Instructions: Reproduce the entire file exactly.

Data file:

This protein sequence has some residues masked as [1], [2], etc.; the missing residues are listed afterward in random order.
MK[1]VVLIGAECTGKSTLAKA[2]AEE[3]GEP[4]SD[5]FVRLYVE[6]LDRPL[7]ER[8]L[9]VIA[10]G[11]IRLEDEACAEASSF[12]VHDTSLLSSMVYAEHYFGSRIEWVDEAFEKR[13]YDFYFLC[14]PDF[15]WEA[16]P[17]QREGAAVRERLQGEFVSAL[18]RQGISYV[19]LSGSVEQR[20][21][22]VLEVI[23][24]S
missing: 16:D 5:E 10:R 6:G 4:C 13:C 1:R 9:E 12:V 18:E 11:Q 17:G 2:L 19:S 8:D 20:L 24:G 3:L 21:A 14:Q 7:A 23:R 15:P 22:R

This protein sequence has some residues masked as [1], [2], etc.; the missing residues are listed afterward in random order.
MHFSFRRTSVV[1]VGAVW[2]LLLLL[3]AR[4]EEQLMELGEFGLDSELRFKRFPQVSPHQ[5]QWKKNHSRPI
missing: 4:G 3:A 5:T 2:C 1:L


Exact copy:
This protein sequence has some residues masked as [1], [2], etc.; the missing residues are listed afterward in random order.
MK[1]VVLIGAECTGKSTLAKA[2]AEE[3]GEP[4]SD[5]FVRLYVE[6]LDRPL[7]ER[8]L[9]VIA[10]G[11]IRLEDEACAEASSF[12]VHDTSLLSSMVYAEHYFGSRIEWVDEAFEKR[13]YDFYFLC[14]PDF[15]WEA[16]P[17]QREGAAVRERLQGEFVSAL[18]RQGISYV[19]LSGSVEQR[20][21][22]VLEVI[23][24]S
missing: 16:D 5:E 10:R 6:G 4:C 13:C 1:R 9:E 12:V 18:E 11:Q 17:G 2:L 19:S 8:D 20:L 24:G 3:L 21:A 14:Q 7:A 23:R 15:P 22:R

This protein sequence has some residues masked as [1], [2], etc.; the missing residues are listed afterward in random order.
MHFSFRRTSVV[1]VGAVW[2]LLLLL[3]AR[4]EEQLMELGEFGLDSELRFKRFPQVSPHQ[5]QWKKNHSRPI
missing: 4:G 3:A 5:T 2:C 1:L